This one example is far and away not the worst, but it shows how far we still have to go for women in this business.  If we are to take the old adage, “write what you know” seriously, then not only do we need more female writers writing projects for women, we also need to hold male writers accountable for the KINDS of female characters they write.  Unless these men exclusively hang out with hookers-with-hearts-of-gold and virginal cheerleaders (and honestly, if they do, they have some deep psychological issues that probably need working out), then why can’t they write a woman as a real person beyond a label?  Even their mothers and wives are more than their mothers and wives, if they have the chutzpah to actually try to write it.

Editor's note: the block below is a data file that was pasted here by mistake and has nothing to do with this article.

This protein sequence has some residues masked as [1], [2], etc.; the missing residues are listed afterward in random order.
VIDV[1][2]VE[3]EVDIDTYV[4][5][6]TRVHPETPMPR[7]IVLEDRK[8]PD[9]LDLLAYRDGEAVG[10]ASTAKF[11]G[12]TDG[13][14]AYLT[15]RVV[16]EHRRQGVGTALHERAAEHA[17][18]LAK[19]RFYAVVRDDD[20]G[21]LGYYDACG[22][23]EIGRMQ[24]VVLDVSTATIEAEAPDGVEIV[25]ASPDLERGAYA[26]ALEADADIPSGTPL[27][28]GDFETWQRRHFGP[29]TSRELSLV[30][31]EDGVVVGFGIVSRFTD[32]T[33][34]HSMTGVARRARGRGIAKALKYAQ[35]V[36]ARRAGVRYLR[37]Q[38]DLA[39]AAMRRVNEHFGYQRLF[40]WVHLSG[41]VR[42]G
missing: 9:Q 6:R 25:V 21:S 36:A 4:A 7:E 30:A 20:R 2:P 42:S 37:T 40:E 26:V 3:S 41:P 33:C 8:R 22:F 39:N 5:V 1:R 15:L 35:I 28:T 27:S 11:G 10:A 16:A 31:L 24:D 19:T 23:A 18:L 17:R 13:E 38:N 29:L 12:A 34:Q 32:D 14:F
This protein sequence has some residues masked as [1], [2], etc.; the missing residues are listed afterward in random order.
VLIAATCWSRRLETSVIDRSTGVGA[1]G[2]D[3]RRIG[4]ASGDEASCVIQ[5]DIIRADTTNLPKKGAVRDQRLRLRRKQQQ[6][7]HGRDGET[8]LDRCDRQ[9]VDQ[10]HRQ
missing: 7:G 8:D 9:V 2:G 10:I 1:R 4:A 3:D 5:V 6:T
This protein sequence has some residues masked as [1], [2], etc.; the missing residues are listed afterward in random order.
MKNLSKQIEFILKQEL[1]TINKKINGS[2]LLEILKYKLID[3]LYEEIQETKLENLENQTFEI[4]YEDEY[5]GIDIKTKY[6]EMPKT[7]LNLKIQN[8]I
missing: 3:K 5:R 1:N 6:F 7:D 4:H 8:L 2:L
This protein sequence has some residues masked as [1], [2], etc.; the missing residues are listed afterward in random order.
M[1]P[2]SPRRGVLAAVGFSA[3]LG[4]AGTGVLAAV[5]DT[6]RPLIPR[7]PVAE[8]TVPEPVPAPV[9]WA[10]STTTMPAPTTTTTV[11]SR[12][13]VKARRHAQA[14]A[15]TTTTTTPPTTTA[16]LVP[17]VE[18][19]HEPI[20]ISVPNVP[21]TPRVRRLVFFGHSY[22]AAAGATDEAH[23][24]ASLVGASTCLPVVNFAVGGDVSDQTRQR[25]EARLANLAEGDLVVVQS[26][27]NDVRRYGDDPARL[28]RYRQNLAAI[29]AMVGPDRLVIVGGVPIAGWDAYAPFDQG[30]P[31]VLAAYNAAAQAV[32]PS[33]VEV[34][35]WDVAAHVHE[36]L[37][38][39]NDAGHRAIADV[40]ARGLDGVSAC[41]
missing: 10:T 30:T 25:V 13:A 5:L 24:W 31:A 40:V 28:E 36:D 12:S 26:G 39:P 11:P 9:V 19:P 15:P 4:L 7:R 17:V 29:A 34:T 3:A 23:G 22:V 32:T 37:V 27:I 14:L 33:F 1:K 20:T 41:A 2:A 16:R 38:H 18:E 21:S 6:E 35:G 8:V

There are so many talented male writers and directors out there that I want to work with who create and tell wonderful stories.  Is it so much to ask that more of them feature women as actual people?  Is it so much to ask more of them are about women, period? We can do better than 25%.  We can do better than stereotypical labels.  Julia Roberts, Sandra Bullock, and Emily Blunt shouldn’t have to re-write male parts, and if these women at the top of their game are being forced to do that, then those of us in the earlier phases of our acting careers have it pretty bleak indeed.

Nerd Stuff: 3 Behind-the-Scenes Documentaries To Check Out

Most of my friends know I am a sucker for a good behind-the-scenes or making-of story.  I have been known to spend hours going down the Youtube rabbit hole that IS Inside the Actors Studio interviews (James Lipton is both delightful and strange, and I wish someone would interview him about his apparently “colorful past.”).  I love hearing actors talk about their “process” or filmmakers talking about how certain films got made.  So many people only care about the finished, magical result, but I love seeing the mechanics of it.  For me, that doesn’t take away from the finished project, it enhances it.